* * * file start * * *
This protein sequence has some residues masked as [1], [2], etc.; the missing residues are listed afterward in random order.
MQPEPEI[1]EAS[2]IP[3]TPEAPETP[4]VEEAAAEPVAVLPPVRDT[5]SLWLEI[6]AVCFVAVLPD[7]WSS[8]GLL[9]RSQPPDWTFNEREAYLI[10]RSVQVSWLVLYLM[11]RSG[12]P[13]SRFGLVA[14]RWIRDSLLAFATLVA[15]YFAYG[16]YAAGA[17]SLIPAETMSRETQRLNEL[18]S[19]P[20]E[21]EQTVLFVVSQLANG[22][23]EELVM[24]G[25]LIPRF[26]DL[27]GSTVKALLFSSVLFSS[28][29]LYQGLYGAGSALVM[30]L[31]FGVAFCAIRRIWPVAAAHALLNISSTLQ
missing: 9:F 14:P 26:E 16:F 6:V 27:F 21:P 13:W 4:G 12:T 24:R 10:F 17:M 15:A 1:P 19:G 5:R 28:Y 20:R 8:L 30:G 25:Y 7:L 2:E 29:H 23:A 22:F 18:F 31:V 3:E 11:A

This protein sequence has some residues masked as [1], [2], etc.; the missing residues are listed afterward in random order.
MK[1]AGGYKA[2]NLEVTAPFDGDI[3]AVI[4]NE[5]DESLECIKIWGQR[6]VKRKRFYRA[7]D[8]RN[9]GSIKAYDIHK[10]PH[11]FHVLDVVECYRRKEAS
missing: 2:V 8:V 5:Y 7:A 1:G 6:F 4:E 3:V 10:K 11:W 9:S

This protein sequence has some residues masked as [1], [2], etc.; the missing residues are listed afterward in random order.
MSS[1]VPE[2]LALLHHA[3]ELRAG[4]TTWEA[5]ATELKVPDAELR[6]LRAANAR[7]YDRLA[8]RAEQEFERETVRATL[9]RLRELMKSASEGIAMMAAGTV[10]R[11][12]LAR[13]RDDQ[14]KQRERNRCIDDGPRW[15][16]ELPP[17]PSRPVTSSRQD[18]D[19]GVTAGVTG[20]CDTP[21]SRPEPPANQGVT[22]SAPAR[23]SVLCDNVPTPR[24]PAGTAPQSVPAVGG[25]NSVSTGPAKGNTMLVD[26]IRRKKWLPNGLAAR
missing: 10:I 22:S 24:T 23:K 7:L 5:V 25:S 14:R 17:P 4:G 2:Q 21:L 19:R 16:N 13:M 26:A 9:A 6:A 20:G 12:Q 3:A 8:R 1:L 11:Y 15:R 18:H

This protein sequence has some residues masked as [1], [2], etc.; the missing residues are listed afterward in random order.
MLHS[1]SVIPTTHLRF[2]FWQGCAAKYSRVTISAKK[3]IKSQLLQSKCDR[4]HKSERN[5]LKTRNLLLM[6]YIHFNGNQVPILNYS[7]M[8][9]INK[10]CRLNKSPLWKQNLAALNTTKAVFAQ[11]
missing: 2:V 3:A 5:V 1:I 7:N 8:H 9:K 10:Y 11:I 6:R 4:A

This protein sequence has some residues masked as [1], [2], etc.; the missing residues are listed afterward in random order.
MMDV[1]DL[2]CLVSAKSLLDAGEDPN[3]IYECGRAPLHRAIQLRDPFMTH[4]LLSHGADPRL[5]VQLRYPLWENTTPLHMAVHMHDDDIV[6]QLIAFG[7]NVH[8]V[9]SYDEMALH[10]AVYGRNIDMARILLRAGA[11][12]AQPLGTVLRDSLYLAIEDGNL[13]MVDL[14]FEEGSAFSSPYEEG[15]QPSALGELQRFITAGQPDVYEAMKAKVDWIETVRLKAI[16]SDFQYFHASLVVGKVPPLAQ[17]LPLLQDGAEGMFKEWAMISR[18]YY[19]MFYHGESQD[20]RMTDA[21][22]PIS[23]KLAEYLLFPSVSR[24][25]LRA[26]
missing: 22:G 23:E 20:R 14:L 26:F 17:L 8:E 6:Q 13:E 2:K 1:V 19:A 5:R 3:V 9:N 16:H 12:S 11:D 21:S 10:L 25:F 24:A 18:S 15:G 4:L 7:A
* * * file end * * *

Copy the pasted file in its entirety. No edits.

This protein sequence has some residues masked as [1], [2], etc.; the missing residues are listed afterward in random order.
MQPEPEI[1]EAS[2]IP[3]TPEAPETP[4]VEEAAAEPVAVLPPVRDT[5]SLWLEI[6]AVCFVAVLPD[7]WSS[8]GLL[9]RSQPPDWTFNEREAYLI[10]RSVQVSWLVLYLM[11]RSG[12]P[13]SRFGLVA[14]RWIRDSLLAFATLVA[15]YFAYG[16]YAAGA[17]SLIPAETMSRETQRLNEL[18]S[19]P[20]E[21]EQTVLFVVSQLANG[22][23]EELVM[24]G[25]LIPRF[26]DL[27]GSTVKALLFSSVLFSS[28][29]LYQGLYGAGSALVM[30]L[31]FGVAFCAIRRIWPVAAAHALLNISSTLQ
missing: 9:F 14:P 26:E 16:F 6:V 27:F 21:P 13:W 4:G 12:T 24:R 10:F 17:M 15:A 1:P 19:G 5:R 28:Y 20:R 8:L 30:G 25:Y 7:L 2:E 29:H 23:A 22:F 18:F 31:V 3:E 11:A

This protein sequence has some residues masked as [1], [2], etc.; the missing residues are listed afterward in random order.
MK[1]AGGYKA[2]NLEVTAPFDGDI[3]AVI[4]NE[5]DESLECIKIWGQR[6]VKRKRFYRA[7]D[8]RN[9]GSIKAYDIHK[10]PH[11]FHVLDVVECYRRKEAS
missing: 2:V 8:V 5:Y 7:A 1:G 6:F 4:E 3:V 10:K 11:W 9:S

This protein sequence has some residues masked as [1], [2], etc.; the missing residues are listed afterward in random order.
MSS[1]VPE[2]LALLHHA[3]ELRAG[4]TTWEA[5]ATELKVPDAELR[6]LRAANAR[7]YDRLA[8]RAEQEFERETVRATL[9]RLRELMKSASEGIAMMAAGTV[10]R[11][12]LAR[13]RDDQ[14]KQRERNRCIDDGPRW[15][16]ELPP[17]PSRPVTSSRQD[18]D[19]GVTAGVTG[20]CDTP[21]SRPEPPANQGVT[22]SAPAR[23]SVLCDNVPTPR[24]PAGTAPQSVPAVGG[25]NSVSTGPAKGNTMLVD[26]IRRKKWLPNGLAAR
missing: 10:I 22:S 24:T 23:K 7:L 5:V 25:S 14:R 17:P 4:G 2:Q 21:L 19:R 16:N 13:M 26:A 9:A 6:A 20:G 12:Q 3:A 8:R 1:L 11:Y 15:R 18:H

This protein sequence has some residues masked as [1], [2], etc.; the missing residues are listed afterward in random order.
MLHS[1]SVIPTTHLRF[2]FWQGCAAKYSRVTISAKK[3]IKSQLLQSKCDR[4]HKSERN[5]LKTRNLLLM[6]YIHFNGNQVPILNYS[7]M[8][9]INK[10]CRLNKSPLWKQNLAALNTTKAVFAQ[11]
missing: 2:V 3:A 5:V 1:I 7:N 8:H 9:K 10:Y 11:I 6:R 4:A

This protein sequence has some residues masked as [1], [2], etc.; the missing residues are listed afterward in random order.
MMDV[1]DL[2]CLVSAKSLLDAGEDPN[3]IYECGRAPLHRAIQLRDPFMTH[4]LLSHGADPRL[5]VQLRYPLWENTTPLHMAVHMHDDDIV[6]QLIAFG[7]NVH[8]V[9]SYDEMALH[10]AVYGRNIDMARILLRAGA[11][12]AQPLGTVLRDSLYLAIEDGNL[13]MVDL[14]FEEGSAFSSPYEEG[15]QPSALGELQRFITAGQPDVYEAMKAKVDWIETVRLKAI[16]SDFQYFHASLVVGKVPPLAQ[17]LPLLQDGAEGMFKEWAMISR[18]YY[19]MFYHGESQD[20]RMTDA[21][22]PIS[23]KLAEYLLFPSVSR[24][25]LRA[26]
missing: 22:G 23:E 20:R 14:L 26:F 17:L 8:E 6:Q 13:E 2:K 1:V 19:A 5:R 3:V 9:N 16:H 12:S 11:D 21:S 10:L 25:F 24:A 18:S 15:G 4:L 7:A